The constitutionality of Johnson City’s annexation of an area of Gray and another pending annexation is being questioned by residents of the affected areas in a suit filed Sunday.
Alan Woodruff, an attorney who is running against First District Congressman Phil Roe this November, filed suit in federal court in Greeneville against the city regarding the recent annexation of the Suncrest Drive area of Gray and the city’s pending annexation of the Bobby Hicks Highway/Airport Road area.
The core argument in the suit is the question of unconstitutional vagueness, Woodruff said.
In the suit Woodruff cites several statutes related to annexation in Tennessee. One statute says in part that the party challenging an annexation has the burden of proving that an “annexation ordinance is unreasonable for the overall well-being of the communities involved; or the health, safety, and welfare of the citizens and property owners of the municipality and territory will not be materially retarded in the absence of such annexation.”
Woodruff said the statute does not define the terms “reasonable,” “well-being,” “health,” “safety” and “welfare,” and therefore these terms are vague and ambiguous.
“There is a doctrine in law that a statute is unconstitutional if it’s too vague,” Woodruff said Monday morning.
Another statute cited in the suit states that the municipality “shall have the burden of proving that an annexation ordinance is reasonable for the overall well-being of the communities involved.”
Woodruff said the statutes regarding annexation are contradictory.
The third claim in the suit is that prior to 1998 plaintiffs were entitled to a jury trial. Now the responsibility of deciding a challenge to an annexation is left to a judge or chancellor.
“And we’re saying that when the government wants to do something we’re entitled to a jury trial,” Woodruff said.
Woodruff filed an emergency motion Monday for a temporary restraining order to keep the city from going any further with the pending annexation. This motion stated in part that, “The Tennessee statutes establishing the grounds for contesting an annexation, the precise procedures required for such a challenge and the burdens of proof in such a challenge are ambiguous and contradictory and Plaintiffs are unable to ascertain the proper procedures for challenging the annexation and grounds for contesting the annexation.”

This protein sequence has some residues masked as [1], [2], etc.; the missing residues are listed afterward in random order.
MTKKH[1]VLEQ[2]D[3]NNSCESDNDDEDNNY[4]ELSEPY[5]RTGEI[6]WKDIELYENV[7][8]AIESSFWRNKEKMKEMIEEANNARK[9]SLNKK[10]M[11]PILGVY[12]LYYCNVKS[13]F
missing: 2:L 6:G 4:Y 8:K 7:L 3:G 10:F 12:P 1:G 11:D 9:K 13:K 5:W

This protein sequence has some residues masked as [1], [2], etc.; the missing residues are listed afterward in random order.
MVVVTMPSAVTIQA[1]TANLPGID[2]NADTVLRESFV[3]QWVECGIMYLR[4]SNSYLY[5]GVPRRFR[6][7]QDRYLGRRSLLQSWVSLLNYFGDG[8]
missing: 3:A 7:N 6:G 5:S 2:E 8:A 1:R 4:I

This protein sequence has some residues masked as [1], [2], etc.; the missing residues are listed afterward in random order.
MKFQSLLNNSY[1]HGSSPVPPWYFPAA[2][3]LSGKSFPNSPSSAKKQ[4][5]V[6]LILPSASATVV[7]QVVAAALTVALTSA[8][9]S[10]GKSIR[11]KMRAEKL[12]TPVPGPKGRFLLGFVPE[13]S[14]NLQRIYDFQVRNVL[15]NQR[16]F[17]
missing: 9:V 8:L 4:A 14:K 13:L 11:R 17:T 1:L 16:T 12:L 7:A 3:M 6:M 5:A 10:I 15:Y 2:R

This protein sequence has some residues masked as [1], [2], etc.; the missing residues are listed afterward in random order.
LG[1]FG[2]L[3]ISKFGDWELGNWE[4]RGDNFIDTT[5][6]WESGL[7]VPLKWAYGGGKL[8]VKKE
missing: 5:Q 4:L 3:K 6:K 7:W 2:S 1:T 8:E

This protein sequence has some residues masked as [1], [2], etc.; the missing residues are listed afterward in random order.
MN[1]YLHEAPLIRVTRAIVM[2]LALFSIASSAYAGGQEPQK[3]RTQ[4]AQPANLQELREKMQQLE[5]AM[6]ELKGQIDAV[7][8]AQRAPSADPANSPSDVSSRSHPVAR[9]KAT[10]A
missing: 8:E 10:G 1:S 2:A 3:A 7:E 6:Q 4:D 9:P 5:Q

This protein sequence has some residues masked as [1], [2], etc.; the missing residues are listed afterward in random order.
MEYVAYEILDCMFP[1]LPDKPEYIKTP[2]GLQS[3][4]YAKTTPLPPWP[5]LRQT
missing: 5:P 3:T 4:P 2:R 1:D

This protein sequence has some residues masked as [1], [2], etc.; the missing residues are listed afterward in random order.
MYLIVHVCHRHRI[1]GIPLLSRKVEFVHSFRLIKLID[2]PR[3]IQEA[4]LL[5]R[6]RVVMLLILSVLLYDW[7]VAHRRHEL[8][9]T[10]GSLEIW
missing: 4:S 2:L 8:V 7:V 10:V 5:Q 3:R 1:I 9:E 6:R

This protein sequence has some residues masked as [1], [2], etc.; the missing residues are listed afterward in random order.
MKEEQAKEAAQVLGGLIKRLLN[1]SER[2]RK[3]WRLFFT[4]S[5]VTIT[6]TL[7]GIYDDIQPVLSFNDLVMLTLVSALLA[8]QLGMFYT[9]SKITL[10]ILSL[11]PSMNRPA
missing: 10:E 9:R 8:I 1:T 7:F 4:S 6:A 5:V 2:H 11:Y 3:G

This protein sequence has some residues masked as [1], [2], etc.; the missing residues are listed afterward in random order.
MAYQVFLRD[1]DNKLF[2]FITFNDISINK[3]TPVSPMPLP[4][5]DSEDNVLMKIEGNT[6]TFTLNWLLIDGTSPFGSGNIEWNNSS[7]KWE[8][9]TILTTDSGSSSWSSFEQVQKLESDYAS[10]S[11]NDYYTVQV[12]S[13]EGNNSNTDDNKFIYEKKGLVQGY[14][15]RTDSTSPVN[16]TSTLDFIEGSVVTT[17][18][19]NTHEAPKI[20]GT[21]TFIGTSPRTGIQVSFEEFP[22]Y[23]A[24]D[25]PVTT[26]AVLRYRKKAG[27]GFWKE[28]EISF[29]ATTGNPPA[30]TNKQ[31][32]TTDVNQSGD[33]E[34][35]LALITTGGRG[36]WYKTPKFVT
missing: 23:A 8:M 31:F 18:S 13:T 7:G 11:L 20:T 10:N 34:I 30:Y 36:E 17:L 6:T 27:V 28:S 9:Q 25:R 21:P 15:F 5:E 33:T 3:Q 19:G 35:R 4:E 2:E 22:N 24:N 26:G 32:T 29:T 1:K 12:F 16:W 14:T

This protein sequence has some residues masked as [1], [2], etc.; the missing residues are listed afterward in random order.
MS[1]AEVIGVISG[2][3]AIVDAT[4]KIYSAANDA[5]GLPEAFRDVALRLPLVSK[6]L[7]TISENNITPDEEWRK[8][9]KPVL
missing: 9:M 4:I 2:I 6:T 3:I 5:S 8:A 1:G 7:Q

Listed as plaintiffs in the suit are Eric Henley, David Feathers, Randall Jessee, Richard Wagner and Scott Drumwright. Woodruff said four of the men own property in the recent annexation area and one man owns property in the proposed annexation area.
City commissioners approved in early May the annexation of the Suncrest Drive area of Gray. This was done after much opposition from Gray residents. In the end, about 220 acres that were in the original annexation plan were removed.
The second phase of the annexation of parts of Gray includes parcels of land in Gray along the Bobby Hicks Highway from Interstate 26 north to the Washington County/Sullivan County line.
The first of three required readings on this new annexation ordinance was heard May 25. A second reading is scheduled for Thursday. The final reading and vote is expected July 19.
Woodruff said the suit is only focusing on the annexations of Gray, but there could be implications for annexations across the state.
“Now if we win and the statute is held to be unconstitutional, that raises interesting questions about whether anybody can challenge a prior annexation,” he said. “Whether you can undo an existing... annexation which was duly enacted even under an unconstitutional statute raises a whole new set of questions.”
The plaintiffs in the suit are seeking a declaration of the previous annexation of Gray null and void, a finding that the statutes regarding annexation to be unconstitutional, to prohibit the proceeding of the second phase of the Gray annexation and attorney’s costs and fees.
A city spokesperson said via email that the city has not received notice of the lawsuit and therefore could not comment.